When I moved back home to Seattle and began building boats in 1978, there were three shops where I could buy new and used hardware and tools. There’s only one left now and its days are numbered. Hardwick’s Hardware was established in 1932 in the midst of the Great Depression by the current owner’s grandfather. The store has been in its current location since 1938. It’s a single-story building being engulfed by the construction of new, much taller buildings all around it.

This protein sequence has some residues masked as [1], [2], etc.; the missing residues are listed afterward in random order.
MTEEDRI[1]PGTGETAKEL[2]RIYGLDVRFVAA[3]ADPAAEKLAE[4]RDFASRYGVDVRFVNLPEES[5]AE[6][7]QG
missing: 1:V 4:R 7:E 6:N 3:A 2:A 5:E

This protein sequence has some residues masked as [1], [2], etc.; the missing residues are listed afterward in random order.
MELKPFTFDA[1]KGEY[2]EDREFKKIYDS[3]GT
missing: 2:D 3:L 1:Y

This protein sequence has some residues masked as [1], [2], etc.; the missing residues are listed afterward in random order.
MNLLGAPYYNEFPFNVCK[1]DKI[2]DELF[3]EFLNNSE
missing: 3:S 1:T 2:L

To the west, 50 yards away across a flat plain of tawny salt-marsh grass, we spotted a man in a plaid shirt and a green baseball cap walking toward us. His conversation with us had apparently started well before we could hear his voice, and by the time we shook hands with him and introduced ourselves he was well into the story of his life and how he came to be here in the middle of a coastal marsh. This was Arthur Dennan. He was 61, but his weather-creased face and silvery beard made him look a decade older.